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Hayward
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Key West, FL
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1 edit
reply to signmeuptoo

Re: How do safe deposit boxes work?

said by signmeuptoo:

Guys, I am just wondering, I have nothing to put in such a box, nothing so valuable. But that movie just bugs me, it's like he had the stuff in the box for years or something, so I wondered, do people pay monthly for such boxes, or can you pay for, well, like 10 years.

Once again ITS A MOVIE... you really think movie James Bond is REAL??? (Though Ian Flemming based it on a real person but HUGELY embellished) And actually he was in WWII Intelligence service himself.

Mine is annually deducted from my checking account so as long as money there I suppose it could go on indefinitely.

But you don't pay they can't just confiscate it either.

It not paid, then whoever would have to pay the back fees, and then there would definitely be all kinds of questions, mandated for ID besides just having the Key.

Like you are dead, and person is executor of your will, or family.
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Doctor Olds
I Need A Remedy For What's Ailing Me.
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1970 442 W30
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said by Hayward:

But you don't pay they can't just confiscate it either.

It not paid, then whoever would have to pay the back fees, and then there would definitely be all kinds of questions, mandated for ID besides just having the Key

Wrong. If not paid it is just like a storage locker and the contents are sold if you don't respond when they try to contact you depending on State Laws. Then the money goes to the State (like in Florida where you live) for use by the public school system.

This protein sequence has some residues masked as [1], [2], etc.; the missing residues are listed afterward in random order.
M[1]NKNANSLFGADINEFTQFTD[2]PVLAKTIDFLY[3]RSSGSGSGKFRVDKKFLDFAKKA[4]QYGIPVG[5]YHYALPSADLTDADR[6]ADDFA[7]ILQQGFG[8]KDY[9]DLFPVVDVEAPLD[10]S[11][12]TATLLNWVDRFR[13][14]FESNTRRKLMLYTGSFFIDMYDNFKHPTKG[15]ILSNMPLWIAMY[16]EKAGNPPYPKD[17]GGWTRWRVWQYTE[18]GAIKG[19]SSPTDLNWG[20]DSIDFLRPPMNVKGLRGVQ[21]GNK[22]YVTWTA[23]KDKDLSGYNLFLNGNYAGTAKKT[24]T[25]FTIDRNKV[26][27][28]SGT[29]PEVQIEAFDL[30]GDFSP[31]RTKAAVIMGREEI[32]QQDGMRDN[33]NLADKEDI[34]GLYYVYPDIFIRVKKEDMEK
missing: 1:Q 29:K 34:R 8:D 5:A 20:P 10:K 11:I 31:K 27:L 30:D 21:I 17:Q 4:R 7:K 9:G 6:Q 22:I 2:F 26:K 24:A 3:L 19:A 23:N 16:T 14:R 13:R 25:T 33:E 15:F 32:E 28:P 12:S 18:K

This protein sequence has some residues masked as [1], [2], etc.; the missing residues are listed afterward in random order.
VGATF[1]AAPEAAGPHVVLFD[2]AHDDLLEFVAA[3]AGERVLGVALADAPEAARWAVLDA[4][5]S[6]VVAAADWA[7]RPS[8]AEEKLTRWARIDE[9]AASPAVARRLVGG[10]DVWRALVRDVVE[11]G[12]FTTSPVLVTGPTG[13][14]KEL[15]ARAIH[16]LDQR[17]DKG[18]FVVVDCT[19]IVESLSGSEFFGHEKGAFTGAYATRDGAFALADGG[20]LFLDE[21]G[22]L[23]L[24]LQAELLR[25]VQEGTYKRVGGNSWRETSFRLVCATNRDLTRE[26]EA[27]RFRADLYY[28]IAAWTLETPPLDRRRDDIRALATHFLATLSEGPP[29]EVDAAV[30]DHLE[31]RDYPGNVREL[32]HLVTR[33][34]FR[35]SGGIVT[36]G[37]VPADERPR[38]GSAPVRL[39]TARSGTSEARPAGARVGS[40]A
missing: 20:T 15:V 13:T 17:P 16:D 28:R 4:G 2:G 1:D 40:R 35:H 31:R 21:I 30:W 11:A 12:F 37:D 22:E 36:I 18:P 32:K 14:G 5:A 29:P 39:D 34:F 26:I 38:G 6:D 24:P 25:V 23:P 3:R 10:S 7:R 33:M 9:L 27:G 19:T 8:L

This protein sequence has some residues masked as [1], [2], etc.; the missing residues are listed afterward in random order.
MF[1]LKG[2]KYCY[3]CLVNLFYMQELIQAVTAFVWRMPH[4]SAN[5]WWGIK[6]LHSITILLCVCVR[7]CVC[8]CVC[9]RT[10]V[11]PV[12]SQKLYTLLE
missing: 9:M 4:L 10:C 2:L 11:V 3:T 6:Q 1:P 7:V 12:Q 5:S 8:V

»www.bankrate.com/brm/news/bank/2···23a2.asp
quote:
Better pay the rent
Many banks automatically deduct the annual safe-deposit box rental fee from your account, but if yours doesn't or if you don't have an account with the bank and you forget to pay the bill, the rules vary from state to state about what happens to the contents.

In Florida, for example, if the rent is three months past due, the bank sends registered mail to the last known address saying the box will be opened if the owner doesn't respond within 30 days.

The contents are then inventoried and stored for three years. If the contents are still unclaimed, they're sent to the state as unclaimed property.

The state also tries to contact the owner. If no one responds, the items are sold at auction and the money is put in the state's school trust fund for use by the public school system. A record of the proceeds, minus storage fees, is kept in the owner's name. The owner, or his or her heirs, can claim the proceeds at any time. There is no statute of limitations.

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Hayward
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Key West, FL
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said by Doctor Olds:

In Florida, for example, if the rent is three months past due, the bank sends registered mail to the last known address saying the box will be opened if the owner doesn't respond within 30 days.

The contents are then inventoried and stored for three years. If the contents are still unclaimed, they're sent to the state as unclaimed property.

The state also tries to contact the owner. If no one responds, the items are sold at auction and the money is put in the state's school trust fund for use by the public school system. A record of the proceeds, minus storage fees, is kept in the owner's name. The owner, or his or her heirs, can claim the proceeds at any time. There is no statute of limitations.


Well I was thinking more the short term.... you haven't paid attention for three years (And I believe the state has to wait as long after its sent to them) then likely there was nothing of real value in there, or you're dead, and no family, executor, or beneficiaries have come looking.
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